Furthermore, I understand from Mr Cheetham that the company’s bid pipeline is “better than any we have seen before”, optimism that looks warranted when you consider that its space division, which delivers mission management and control software, won a €5.6m contract this year for two European Space Agency (ESA) programmes, and the directors are “confident of extending our footprint in the Galileo satellite navigation programme”. Scisys has been involved with the Galileo project since the late 1990s and is well placed to secure “substantial contract extensions in the second half of this year”. Other new project starts include the software design, coding and verification for aspects of the ESA’s rover mission to Mars, ExoMars.

These contract wins augur well for the remainder of this year, and offer substance to finnCap’s predictions of 10 per cent pre-tax profit growth in 2018. Please note that there is a seasonal bias to profits as they are heavily second-half weighted. Analyst Lorne Daniel at brokerage finnCap says this is partly because the company builds contingencies into its budgets that are then released in the fourth quarter; it recruits new engineers in the first half who then generate more billable time in the second half; and media customers tend to have budget surpluses in the fourth quarter that are often used to buy additional high-margin licences. The second-half weighting is worth flagging, especially if contracts are subsequently delayed, but equally the current order book offers solid sales visibility which in turn mitigates this particular risk.


Target price

The bottom line is that I am comfortable with finnCap’s forecasts, having run through the order book and contracts for each of Scisys’s divisions in quite some depth. I also believe that the impact of the company’s debt reduction programme is being overlooked by investors as I have highlighted in my enterprise value calculations. Moreover, it’s not as if the balance sheet is overgeared to start with: net debt of £9m at the end of June 2017 equates to gearing of 41 per cent of shareholders' funds. Based on the aforementioned year-end net debt forecast of £7.1m, balance sheet gearing will fall to around 33 per cent in a few months' time, a very comfortable level.

In the circumstances, I feel that there is a valuation anomaly here to exploit: the shares are rated on only 10 times earnings forecasts for calendar 2017, falling to nine times 2018 earnings estimates; are priced on a modest 1.6 times net asset value per share of 72.5p; and offer a prospective dividend yield of 2.1 per cent, rising to 2.3 per cent in 2018. finnCap’s 155p target price, which values the equity at 14 times 2018 earnings estimates and places an enterprise valuation of £52m on the company after factoring in net debt of £7m at the end of 2017, is a far more sensible valuation as it equates to 8.5 times likely cash profits of £6m in 2018.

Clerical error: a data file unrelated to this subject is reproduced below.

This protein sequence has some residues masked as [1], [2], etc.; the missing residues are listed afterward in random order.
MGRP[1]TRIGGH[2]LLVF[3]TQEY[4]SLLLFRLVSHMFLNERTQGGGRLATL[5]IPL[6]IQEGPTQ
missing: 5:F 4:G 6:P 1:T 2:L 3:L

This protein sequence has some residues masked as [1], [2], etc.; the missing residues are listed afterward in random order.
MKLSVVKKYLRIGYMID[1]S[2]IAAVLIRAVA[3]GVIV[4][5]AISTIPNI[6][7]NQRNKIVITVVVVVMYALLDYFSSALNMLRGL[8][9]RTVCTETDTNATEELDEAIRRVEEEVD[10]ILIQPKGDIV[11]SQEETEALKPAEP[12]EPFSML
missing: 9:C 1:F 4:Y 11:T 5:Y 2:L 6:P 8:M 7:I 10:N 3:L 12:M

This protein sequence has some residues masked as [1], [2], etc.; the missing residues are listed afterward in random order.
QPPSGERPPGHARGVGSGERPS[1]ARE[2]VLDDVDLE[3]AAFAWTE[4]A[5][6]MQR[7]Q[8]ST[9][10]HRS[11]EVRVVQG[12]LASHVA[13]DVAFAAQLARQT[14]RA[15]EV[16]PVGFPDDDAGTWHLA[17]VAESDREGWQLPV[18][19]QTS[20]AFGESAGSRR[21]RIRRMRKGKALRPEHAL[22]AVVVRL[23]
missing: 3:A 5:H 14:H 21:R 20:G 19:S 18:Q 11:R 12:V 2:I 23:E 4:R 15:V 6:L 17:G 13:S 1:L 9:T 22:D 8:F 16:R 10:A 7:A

So, offering 50 per cent-plus upside to that target price of 155p, I rate the investment case very positively, and I expect other investors to come to the same conclusion in the coming months, if as expected, Scisys continues to win more contract awards, thus derisking 2018 earnings expectations even further.

Interestingly, from a technical perspective, a share price move above last November’s 11-year high of 118p would signal a major chart break-out, and one I believe is on the cards, another reason I rate the shares a buy on a bid-offer spread of 99p to 102p. Please note that 72 per cent of the shares in issue are held by the top 12 shareholders, so this limits liquidity and can acerbate price moves, but it’s still possible to deal in bargain sizes of 10,000 shares. Buy.


Character Group warns

Shares in Character Group (CCT:370p), the owner of a portfolio of 10 long-lasting iconic toy brands targeting the niche pre-school market, plunged by 20 per cent this morning after the company warned on profits for the financial year to end August 2018.

A contributing factor to the warning has been one of the world’s largest toy retailers, Toys R Us, entering into Chapter 11 bankruptcy protection in the US and Canada. Toys R Us accounted for eight per cent of Character’s annual sales of £120m in its financial year to end August 2017. This has had subsequent knock-on impact in every market where Character trades, including the UK. The company also notes that international customers are taking a “very conservative approach to purchases”, a segment that accounts for a quarter of the company’s sales.